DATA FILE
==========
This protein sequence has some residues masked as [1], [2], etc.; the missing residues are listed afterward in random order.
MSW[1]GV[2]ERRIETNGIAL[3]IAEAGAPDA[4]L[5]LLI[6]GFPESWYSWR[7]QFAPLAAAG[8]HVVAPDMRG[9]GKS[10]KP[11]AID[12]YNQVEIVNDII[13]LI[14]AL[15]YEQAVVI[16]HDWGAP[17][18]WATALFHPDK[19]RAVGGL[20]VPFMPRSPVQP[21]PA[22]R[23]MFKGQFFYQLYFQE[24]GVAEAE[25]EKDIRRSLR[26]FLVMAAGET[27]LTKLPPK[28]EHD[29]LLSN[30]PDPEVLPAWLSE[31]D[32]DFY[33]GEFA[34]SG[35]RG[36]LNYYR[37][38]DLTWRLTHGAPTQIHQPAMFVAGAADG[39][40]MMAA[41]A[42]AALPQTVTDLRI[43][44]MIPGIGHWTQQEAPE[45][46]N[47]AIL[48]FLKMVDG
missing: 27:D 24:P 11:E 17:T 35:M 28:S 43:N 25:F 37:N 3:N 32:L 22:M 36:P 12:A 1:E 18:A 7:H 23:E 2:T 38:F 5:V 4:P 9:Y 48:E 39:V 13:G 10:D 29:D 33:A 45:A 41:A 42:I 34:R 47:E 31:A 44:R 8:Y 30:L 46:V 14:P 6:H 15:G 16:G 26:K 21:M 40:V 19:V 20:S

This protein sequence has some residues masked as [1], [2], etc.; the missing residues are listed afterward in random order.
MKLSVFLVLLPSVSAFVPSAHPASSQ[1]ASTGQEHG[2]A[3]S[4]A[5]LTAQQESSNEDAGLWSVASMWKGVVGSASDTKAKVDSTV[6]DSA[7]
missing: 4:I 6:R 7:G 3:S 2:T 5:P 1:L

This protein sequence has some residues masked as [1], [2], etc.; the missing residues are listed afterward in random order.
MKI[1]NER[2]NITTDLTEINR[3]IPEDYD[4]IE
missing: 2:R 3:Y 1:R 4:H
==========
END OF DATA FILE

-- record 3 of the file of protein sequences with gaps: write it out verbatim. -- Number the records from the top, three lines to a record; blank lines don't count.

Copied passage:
This protein sequence has some residues masked as [1], [2], etc.; the missing residues are listed afterward in random order.
MKI[1]NER[2]NITTDLTEINR[3]IPEDYD[4]IE
missing: 2:R 3:Y 1:R 4:H